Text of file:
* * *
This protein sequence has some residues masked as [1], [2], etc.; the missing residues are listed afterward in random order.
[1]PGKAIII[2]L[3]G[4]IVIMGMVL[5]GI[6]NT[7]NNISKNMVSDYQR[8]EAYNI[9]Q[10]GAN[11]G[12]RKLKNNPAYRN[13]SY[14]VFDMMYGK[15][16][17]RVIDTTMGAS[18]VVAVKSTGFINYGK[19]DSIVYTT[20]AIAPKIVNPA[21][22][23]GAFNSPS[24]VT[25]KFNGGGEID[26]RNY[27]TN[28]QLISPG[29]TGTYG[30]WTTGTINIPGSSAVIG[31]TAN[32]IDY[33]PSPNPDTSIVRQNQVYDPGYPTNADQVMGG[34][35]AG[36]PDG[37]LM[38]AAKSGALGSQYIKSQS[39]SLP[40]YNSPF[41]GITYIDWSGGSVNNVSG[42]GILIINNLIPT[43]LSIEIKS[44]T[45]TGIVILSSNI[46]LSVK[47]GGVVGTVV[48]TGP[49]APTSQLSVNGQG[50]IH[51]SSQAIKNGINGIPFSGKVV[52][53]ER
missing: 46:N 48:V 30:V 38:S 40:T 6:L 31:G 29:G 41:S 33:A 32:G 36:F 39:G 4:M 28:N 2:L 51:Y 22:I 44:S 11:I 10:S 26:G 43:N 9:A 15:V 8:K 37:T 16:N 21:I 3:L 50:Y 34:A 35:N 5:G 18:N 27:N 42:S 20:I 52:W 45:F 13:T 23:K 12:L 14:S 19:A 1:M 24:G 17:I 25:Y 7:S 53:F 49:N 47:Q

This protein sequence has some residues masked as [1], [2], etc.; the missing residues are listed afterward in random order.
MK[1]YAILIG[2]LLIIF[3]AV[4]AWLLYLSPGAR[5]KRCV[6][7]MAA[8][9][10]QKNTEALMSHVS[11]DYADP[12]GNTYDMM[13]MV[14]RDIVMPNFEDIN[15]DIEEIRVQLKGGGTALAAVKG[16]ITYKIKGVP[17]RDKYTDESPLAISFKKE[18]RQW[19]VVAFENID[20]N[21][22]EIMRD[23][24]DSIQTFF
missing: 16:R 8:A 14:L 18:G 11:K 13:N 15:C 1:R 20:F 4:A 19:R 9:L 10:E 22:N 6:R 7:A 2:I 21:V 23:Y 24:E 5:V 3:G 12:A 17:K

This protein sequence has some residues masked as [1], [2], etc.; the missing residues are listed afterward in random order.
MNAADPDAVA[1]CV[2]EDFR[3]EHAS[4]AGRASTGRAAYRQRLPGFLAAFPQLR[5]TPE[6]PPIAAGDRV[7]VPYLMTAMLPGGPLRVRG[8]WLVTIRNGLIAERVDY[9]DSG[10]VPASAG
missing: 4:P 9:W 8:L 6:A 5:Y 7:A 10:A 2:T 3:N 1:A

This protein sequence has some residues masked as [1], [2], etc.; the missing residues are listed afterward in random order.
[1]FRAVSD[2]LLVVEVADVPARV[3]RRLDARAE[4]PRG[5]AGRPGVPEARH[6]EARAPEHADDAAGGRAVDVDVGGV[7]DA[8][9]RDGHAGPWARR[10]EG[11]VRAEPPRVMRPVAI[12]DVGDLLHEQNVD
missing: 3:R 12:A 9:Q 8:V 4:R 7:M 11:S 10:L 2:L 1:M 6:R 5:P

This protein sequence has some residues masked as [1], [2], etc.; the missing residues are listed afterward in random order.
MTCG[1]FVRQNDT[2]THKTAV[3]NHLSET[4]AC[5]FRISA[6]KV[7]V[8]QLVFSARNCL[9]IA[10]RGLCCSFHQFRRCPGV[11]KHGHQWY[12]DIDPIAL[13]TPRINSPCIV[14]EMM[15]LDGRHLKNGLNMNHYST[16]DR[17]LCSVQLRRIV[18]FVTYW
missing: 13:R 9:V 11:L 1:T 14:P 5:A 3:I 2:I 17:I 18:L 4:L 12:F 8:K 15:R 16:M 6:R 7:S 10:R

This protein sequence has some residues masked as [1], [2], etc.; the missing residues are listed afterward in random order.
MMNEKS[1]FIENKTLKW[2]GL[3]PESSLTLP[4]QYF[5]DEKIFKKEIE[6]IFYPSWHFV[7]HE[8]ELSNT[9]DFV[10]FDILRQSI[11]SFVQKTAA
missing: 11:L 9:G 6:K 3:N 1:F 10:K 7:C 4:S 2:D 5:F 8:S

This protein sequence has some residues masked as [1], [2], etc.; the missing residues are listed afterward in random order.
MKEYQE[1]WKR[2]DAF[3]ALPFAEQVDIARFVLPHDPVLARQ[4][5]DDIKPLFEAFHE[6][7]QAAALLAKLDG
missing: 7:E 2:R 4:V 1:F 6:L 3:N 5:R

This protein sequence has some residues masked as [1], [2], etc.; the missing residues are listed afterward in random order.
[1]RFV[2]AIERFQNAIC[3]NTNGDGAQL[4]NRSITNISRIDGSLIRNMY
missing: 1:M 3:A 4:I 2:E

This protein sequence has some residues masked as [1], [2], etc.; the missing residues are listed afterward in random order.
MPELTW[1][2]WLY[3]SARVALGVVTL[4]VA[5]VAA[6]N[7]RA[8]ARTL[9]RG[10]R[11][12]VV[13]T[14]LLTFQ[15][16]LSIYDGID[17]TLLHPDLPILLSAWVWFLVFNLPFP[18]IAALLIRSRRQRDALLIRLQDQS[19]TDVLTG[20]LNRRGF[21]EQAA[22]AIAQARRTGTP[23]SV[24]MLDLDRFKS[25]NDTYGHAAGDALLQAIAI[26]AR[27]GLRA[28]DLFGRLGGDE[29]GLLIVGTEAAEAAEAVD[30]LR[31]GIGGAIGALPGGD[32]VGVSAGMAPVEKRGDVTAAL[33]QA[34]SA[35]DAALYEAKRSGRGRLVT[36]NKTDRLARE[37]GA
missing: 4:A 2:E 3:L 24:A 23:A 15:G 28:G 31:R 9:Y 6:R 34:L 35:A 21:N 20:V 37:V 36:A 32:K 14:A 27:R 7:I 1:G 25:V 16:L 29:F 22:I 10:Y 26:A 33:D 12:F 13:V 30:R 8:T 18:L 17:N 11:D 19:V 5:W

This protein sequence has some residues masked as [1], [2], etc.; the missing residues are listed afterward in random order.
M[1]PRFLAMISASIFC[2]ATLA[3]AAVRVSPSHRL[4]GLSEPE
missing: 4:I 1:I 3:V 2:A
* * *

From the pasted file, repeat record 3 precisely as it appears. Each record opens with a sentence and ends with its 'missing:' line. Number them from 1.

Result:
This protein sequence has some residues masked as [1], [2], etc.; the missing residues are listed afterward in random order.
MNAADPDAVA[1]CV[2]EDFR[3]EHAS[4]AGRASTGRAAYRQRLPGFLAAFPQLR[5]TPE[6]PPIAAGDRV[7]VPYLMTAMLPGGPLRVRG[8]WLVTIRNGLIAERVDY[9]DSG[10]VPASAG
missing: 4:P 9:W 8:L 6:A 5:Y 7:A 10:A 2:T 3:N 1:A